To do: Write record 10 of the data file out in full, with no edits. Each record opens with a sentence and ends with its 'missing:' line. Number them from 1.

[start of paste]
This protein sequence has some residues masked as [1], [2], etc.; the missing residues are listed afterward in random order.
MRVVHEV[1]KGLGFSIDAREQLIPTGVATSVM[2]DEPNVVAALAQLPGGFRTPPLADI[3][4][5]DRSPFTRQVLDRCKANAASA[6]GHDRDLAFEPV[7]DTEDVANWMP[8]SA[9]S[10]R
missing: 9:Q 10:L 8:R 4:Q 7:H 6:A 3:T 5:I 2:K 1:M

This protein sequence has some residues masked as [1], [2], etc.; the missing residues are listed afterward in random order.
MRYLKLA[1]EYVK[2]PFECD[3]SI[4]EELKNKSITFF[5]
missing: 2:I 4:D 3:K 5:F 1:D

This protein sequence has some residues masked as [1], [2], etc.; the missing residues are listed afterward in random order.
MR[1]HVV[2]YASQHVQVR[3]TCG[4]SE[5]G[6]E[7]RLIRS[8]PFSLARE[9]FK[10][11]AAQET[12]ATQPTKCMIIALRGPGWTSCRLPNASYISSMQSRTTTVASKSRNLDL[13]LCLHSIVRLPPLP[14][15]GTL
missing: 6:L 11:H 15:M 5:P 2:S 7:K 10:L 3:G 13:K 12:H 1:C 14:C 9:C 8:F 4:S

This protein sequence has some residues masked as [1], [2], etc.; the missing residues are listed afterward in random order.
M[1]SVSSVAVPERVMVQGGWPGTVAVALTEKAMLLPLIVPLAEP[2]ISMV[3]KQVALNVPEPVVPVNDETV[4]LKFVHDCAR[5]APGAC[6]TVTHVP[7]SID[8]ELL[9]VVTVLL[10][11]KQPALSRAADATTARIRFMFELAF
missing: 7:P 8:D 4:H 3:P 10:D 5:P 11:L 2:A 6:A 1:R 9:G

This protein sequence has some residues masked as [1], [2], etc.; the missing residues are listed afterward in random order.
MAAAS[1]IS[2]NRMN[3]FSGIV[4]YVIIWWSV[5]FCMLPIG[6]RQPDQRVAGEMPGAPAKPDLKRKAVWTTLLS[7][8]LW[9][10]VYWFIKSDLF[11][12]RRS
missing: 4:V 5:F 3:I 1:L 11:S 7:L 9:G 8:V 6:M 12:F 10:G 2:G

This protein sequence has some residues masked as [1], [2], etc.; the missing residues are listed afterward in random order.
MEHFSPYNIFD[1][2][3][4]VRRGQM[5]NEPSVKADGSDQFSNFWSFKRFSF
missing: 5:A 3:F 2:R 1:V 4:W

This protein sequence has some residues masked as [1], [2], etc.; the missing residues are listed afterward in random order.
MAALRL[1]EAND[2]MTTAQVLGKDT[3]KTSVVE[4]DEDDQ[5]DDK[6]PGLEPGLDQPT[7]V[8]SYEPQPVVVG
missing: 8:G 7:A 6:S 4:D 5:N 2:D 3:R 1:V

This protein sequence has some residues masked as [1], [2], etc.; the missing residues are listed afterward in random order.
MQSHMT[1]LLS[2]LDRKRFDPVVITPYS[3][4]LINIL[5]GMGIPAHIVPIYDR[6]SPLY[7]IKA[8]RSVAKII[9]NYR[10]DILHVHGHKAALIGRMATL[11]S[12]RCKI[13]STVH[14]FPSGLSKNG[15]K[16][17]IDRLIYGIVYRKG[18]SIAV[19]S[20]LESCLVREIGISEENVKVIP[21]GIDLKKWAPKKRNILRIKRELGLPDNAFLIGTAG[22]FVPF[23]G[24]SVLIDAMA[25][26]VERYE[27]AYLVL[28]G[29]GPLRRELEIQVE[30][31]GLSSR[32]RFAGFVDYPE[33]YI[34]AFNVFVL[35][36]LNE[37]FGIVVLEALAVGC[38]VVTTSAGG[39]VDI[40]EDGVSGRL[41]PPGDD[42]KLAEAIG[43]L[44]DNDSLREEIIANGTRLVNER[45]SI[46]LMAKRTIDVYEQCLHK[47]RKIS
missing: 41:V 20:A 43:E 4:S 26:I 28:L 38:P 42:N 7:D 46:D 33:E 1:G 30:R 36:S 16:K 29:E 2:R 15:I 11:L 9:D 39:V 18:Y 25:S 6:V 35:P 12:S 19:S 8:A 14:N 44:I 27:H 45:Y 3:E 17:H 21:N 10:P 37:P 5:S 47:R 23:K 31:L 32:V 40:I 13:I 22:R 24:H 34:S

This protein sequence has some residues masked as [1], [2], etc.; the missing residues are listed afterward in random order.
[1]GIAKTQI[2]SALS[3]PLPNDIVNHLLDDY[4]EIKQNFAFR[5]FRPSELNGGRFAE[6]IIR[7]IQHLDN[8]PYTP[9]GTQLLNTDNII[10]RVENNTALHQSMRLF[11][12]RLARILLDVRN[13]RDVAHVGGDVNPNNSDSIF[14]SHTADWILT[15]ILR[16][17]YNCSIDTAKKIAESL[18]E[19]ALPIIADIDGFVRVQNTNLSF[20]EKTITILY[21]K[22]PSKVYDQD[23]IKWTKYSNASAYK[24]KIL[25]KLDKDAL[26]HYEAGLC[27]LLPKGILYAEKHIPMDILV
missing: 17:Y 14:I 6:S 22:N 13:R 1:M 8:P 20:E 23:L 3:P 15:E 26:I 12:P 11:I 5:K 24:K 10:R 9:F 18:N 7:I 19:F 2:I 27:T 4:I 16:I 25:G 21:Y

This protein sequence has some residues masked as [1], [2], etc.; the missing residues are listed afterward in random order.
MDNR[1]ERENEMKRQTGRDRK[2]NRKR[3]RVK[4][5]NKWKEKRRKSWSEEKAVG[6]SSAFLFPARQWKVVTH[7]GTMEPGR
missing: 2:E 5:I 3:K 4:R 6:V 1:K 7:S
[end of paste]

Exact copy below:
This protein sequence has some residues masked as [1], [2], etc.; the missing residues are listed afterward in random order.
MDNR[1]ERENEMKRQTGRDRK[2]NRKR[3]RVK[4][5]NKWKEKRRKSWSEEKAVG[6]SSAFLFPARQWKVVTH[7]GTMEPGR
missing: 2:E 5:I 3:K 4:R 6:V 1:K 7:S